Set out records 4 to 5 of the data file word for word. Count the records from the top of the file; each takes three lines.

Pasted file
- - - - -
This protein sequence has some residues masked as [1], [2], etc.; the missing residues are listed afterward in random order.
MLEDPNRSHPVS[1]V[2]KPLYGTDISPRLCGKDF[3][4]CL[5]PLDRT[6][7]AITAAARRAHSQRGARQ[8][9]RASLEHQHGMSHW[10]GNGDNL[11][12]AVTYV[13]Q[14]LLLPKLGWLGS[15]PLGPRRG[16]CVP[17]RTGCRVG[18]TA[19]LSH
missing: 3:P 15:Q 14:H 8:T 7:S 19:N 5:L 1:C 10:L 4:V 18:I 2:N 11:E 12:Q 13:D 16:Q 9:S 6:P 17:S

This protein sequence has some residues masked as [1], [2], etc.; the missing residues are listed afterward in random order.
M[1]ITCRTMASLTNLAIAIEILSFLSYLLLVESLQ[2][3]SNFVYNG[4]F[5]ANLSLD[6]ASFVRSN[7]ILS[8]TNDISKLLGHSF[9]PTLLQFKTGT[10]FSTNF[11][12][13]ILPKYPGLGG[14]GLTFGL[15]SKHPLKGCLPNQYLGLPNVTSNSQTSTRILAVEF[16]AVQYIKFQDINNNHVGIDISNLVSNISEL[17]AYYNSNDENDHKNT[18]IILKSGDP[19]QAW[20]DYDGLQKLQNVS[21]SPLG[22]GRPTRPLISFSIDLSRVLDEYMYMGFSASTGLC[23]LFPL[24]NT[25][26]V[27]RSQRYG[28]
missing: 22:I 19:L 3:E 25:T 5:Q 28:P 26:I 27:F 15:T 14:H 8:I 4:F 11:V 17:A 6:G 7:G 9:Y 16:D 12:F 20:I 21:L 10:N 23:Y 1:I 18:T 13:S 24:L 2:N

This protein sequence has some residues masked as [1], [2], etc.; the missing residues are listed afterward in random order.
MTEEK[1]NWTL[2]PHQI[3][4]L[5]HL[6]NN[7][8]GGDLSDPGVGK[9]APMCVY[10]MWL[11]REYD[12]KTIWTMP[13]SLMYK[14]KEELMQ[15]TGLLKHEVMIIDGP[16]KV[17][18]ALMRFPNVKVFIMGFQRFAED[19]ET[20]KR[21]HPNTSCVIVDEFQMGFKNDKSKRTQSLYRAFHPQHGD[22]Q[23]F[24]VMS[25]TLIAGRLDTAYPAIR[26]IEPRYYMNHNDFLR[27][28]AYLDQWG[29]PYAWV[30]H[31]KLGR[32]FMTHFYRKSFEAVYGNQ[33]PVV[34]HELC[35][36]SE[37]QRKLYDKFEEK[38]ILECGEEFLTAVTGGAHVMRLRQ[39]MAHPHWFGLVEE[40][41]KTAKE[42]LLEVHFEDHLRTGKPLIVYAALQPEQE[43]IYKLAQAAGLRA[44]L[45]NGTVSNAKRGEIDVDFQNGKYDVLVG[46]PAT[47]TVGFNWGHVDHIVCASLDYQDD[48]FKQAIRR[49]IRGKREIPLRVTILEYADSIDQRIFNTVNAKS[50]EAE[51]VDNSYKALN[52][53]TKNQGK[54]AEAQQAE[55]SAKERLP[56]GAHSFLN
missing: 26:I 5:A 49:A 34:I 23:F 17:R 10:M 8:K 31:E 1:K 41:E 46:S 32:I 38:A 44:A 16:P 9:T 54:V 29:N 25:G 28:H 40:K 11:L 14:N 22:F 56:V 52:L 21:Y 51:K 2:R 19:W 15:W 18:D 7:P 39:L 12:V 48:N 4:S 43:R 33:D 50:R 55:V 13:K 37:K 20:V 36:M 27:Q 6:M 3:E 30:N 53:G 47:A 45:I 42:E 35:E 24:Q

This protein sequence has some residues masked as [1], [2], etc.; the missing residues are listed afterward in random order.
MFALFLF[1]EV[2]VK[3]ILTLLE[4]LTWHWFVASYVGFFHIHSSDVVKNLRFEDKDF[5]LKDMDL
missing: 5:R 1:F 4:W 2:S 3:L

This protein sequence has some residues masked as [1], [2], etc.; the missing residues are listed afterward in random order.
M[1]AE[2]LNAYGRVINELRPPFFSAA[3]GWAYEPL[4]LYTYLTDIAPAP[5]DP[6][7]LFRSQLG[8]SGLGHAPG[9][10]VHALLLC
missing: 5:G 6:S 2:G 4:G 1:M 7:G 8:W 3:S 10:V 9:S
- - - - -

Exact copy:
This protein sequence has some residues masked as [1], [2], etc.; the missing residues are listed afterward in random order.
MFALFLF[1]EV[2]VK[3]ILTLLE[4]LTWHWFVASYVGFFHIHSSDVVKNLRFEDKDF[5]LKDMDL
missing: 5:R 1:F 4:W 2:S 3:L

This protein sequence has some residues masked as [1], [2], etc.; the missing residues are listed afterward in random order.
M[1]AE[2]LNAYGRVINELRPPFFSAA[3]GWAYEPL[4]LYTYLTDIAPAP[5]DP[6][7]LFRSQLG[8]SGLGHAPG[9][10]VHALLLC
missing: 5:G 6:S 2:G 4:G 1:M 7:G 8:W 3:S 10:V 9:S